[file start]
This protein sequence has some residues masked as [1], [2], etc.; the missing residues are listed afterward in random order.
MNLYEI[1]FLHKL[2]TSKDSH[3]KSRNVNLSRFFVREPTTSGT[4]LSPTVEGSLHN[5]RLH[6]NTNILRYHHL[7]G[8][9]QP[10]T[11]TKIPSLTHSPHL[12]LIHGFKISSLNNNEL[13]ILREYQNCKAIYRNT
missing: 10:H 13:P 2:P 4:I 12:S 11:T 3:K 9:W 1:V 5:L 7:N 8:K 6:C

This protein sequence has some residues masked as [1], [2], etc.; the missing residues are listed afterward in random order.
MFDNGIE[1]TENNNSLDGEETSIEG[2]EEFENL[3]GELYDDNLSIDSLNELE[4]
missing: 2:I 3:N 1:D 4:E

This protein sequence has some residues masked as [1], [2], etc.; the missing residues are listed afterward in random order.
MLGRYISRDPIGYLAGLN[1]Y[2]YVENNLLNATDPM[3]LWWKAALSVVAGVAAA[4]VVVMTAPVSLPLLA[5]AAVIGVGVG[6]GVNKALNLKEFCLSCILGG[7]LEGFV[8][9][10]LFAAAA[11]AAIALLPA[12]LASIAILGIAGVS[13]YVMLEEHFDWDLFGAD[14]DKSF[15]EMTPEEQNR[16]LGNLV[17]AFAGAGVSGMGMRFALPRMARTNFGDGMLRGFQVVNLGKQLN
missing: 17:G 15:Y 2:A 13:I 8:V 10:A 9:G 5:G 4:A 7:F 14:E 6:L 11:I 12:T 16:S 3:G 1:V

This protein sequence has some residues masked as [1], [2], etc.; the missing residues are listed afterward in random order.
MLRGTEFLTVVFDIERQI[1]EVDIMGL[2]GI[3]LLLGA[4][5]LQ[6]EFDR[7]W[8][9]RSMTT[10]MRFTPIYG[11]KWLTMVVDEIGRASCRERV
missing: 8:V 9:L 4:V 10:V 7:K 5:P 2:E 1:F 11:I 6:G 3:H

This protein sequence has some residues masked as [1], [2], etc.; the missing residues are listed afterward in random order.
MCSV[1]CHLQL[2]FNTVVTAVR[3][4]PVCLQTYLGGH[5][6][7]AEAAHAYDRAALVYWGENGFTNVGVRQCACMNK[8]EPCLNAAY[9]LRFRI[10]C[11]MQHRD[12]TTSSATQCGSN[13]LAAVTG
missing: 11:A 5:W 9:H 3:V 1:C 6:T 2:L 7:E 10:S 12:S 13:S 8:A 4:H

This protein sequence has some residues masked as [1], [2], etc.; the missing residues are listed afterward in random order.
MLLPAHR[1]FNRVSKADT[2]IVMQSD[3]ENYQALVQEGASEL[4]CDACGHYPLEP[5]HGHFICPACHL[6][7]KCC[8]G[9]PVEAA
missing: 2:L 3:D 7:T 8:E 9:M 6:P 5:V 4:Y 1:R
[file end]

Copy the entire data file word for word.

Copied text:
This protein sequence has some residues masked as [1], [2], etc.; the missing residues are listed afterward in random order.
MNLYEI[1]FLHKL[2]TSKDSH[3]KSRNVNLSRFFVREPTTSGT[4]LSPTVEGSLHN[5]RLH[6]NTNILRYHHL[7]G[8][9]QP[10]T[11]TKIPSLTHSPHL[12]LIHGFKISSLNNNEL[13]ILREYQNCKAIYRNT
missing: 10:H 13:P 2:P 4:I 12:S 11:T 3:K 9:W 1:V 5:L 7:N 8:K 6:C

This protein sequence has some residues masked as [1], [2], etc.; the missing residues are listed afterward in random order.
MFDNGIE[1]TENNNSLDGEETSIEG[2]EEFENL[3]GELYDDNLSIDSLNELE[4]
missing: 2:I 3:N 1:D 4:E

This protein sequence has some residues masked as [1], [2], etc.; the missing residues are listed afterward in random order.
MLGRYISRDPIGYLAGLN[1]Y[2]YVENNLLNATDPM[3]LWWKAALSVVAGVAAA[4]VVVMTAPVSLPLLA[5]AAVIGVGVG[6]GVNKALNLKEFCLSCILGG[7]LEGFV[8][9][10]LFAAAA[11]AAIALLPA[12]LASIAILGIAGVS[13]YVMLEEHFDWDLFGAD[14]DKSF[15]EMTPEEQNR[16]LGNLV[17]AFAGAGVSGMGMRFALPRMARTNFGDGMLRGFQVVNLGKQLN
missing: 17:G 15:Y 2:A 13:I 8:V 10:A 9:G 5:G 4:A 7:F 14:E 6:L 11:I 12:T 16:S 3:G 1:V

This protein sequence has some residues masked as [1], [2], etc.; the missing residues are listed afterward in random order.
MLRGTEFLTVVFDIERQI[1]EVDIMGL[2]GI[3]LLLGA[4][5]LQ[6]EFDR[7]W[8][9]RSMTT[10]MRFTPIYG[11]KWLTMVVDEIGRASCRERV
missing: 8:V 9:L 4:V 10:V 7:K 5:P 2:E 1:F 11:I 6:G 3:H

This protein sequence has some residues masked as [1], [2], etc.; the missing residues are listed afterward in random order.
MCSV[1]CHLQL[2]FNTVVTAVR[3][4]PVCLQTYLGGH[5][6][7]AEAAHAYDRAALVYWGENGFTNVGVRQCACMNK[8]EPCLNAAY[9]LRFRI[10]C[11]MQHRD[12]TTSSATQCGSN[13]LAAVTG
missing: 11:A 5:W 9:H 3:V 1:C 6:T 2:L 7:E 10:S 12:S 13:S 8:A 4:H

This protein sequence has some residues masked as [1], [2], etc.; the missing residues are listed afterward in random order.
MLLPAHR[1]FNRVSKADT[2]IVMQSD[3]ENYQALVQEGASEL[4]CDACGHYPLEP[5]HGHFICPACHL[6][7]KCC[8]G[9]PVEAA
missing: 2:L 3:D 7:T 8:E 9:M 6:P 5:V 4:Y 1:R